Doubleday's Real Contribution

Union general's unit fired first shot of Civil War 150 years ago

Abner Doubleday probably never got a base hit or even tossed a ball around, much less invented baseball in Cooperstown, as legend says he did.

However, there's no questioning his role as a heroic Civil War officer who helped shape the course of American history.

Born on June 26, 1819, in Ballston Spa, N.Y.—about two hours from Cooperstown—Doubleday commanded an artillery unit that fired the first Union shots of the Civil War at Fort Sumter, S.C., on April 12, 1861. That's one of countless dramatic events being commemorated this year on the 150th anniversary of the War Between the States.

Two years later, at Gettysburg, Doubleday took command of the 1st Corps when Gen. John J. Reynolds was killed and repulsed Confederates fighting under Gen. Robert E. Lee.

"From 10:30 (a.m.) to about noon he was responsible for keeping a lot of Union soldiers from being captured and for capturing two Confederate brigades," said Lance Ingmire, chairman of the New York State Civil War Sesquicentennial Committee. "At that point, Doubleday had won the day."

Then the Union's 11th Corps began to fold, starting a Confederate rout that drove the Union army back through Gettysburg to high points south of town. Once again, however, Doubleday played a major role in the battle's outcome by establishing key defensive positions.

"They held back the Confederate advance long enough to give the rest of the army time to get to Gettysburg," said Karlton Smith, a National Park Service ranger and historian. "If they hadn't been able to buy that time, there might not have been a second and third day at Gettysburg."

Doubleday, whose father was a U.S. congressman, entered West Point in 1838. In 1839, when he was said to have invented baseball, he was a West Point plebe and wouldn't have been allowed off campus. So how did he become so entwined with the game?

In 1905, sporting goods magnate Albert Spalding, one of baseball's most powerful figures, decided the game needed a (presumably American) founder, and he commissioned a panel to find one. Abner Graves of Boulder, Colo., who spent part of his youth in Cooperstown, wrote a story crediting Doubleday for inventing the sport. Just why, will never be known. Doubleday was a war hero and he was American, and thus able to refute British claims that baseball evolved from an English game called rounders. So the story stuck.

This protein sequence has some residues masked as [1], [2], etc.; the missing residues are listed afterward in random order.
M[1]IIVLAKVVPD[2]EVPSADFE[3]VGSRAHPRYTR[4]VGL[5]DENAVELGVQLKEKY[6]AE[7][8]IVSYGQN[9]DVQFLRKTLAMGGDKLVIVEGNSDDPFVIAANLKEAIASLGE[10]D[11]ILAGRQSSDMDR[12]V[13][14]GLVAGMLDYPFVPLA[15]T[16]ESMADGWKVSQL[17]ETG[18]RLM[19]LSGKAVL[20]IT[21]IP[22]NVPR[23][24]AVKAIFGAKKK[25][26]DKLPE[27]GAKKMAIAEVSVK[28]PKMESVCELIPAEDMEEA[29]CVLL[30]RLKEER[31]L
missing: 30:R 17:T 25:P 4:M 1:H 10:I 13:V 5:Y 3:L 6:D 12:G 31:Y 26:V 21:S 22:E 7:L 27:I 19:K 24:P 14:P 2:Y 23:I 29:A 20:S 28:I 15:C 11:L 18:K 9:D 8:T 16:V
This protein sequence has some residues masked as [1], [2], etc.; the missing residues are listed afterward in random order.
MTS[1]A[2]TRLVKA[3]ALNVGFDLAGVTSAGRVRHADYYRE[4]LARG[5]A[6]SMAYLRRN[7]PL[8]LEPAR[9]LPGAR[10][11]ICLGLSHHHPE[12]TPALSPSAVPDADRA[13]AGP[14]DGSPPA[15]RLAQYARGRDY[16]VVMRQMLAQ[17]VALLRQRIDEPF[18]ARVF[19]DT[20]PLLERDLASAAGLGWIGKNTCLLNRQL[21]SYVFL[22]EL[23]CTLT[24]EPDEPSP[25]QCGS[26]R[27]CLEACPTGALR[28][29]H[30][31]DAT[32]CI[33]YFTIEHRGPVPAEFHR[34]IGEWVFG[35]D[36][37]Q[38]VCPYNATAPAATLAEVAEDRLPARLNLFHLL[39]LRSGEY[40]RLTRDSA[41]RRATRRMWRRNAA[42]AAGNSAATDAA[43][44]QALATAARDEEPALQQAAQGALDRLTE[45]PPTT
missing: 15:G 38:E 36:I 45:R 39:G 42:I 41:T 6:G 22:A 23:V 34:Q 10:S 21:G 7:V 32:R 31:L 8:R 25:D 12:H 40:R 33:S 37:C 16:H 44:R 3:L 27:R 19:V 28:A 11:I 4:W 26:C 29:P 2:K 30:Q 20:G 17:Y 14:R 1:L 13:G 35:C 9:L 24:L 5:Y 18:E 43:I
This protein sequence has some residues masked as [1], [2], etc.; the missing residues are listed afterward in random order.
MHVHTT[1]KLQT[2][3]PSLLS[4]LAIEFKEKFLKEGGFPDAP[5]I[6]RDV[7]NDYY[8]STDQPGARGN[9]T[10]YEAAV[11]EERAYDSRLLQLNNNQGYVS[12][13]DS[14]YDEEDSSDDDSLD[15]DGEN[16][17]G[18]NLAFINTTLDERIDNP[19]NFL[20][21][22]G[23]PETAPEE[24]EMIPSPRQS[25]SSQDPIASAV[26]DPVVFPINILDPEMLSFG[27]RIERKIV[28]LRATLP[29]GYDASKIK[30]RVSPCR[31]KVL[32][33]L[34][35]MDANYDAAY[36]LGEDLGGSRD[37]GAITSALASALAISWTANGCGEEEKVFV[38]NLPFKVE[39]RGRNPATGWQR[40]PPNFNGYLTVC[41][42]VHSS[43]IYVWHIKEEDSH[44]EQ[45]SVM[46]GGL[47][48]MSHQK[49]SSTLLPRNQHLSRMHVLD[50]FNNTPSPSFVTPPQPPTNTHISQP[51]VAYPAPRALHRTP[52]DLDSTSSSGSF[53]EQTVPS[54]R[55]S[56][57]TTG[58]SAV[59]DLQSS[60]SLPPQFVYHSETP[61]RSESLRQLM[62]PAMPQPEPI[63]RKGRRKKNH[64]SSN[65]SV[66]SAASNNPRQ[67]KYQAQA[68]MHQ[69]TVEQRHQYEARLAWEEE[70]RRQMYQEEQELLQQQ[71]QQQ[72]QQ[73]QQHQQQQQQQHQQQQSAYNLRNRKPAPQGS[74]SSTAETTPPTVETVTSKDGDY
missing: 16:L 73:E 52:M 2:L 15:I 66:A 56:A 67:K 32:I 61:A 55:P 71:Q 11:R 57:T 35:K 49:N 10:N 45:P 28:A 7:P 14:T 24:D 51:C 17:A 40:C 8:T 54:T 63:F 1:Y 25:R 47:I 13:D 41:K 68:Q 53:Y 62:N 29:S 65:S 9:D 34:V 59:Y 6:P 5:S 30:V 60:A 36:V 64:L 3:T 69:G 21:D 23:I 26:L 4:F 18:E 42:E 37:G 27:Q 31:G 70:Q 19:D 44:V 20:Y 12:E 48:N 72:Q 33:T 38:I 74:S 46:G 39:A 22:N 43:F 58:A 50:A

Doubleday, who died in 1893, could neither refute nor substantiate it. However, he never mentioned baseball in all his writings. (For more on the true origins of the game, see James Bailey's review of John Thorn's new book, "Baseball in the Garden of Eden.")

And while Doubleday got notoriety in baseball that he did not really deserve, he never got the military credit he longed for. Thanks to army politics, he was demoted after Gettysburg and spent the rest of the Civil War in administrative duties. Retiring from the army in 1873, he later lived in San Francisco and was instrumental in establishing the city's first cable car company.

While military fame eluded him, Doubleday became synonymous with baseball until later evidence debunked such tales. Still, his name is prominent in Cooperstown as numerous Hall of Famers have played on the diamond, Doubleday Field, bearing his name during exhibitions down through the years.

Doubleday is buried at Arlington National Cemetery, just across the Potomac River from Washington, D.C., surrounded by countless other Americans who bravely served their country. He never went 4-for-4, but was a hero nonetheless.

"Probably his best day is here at Gettysburg," Smith said.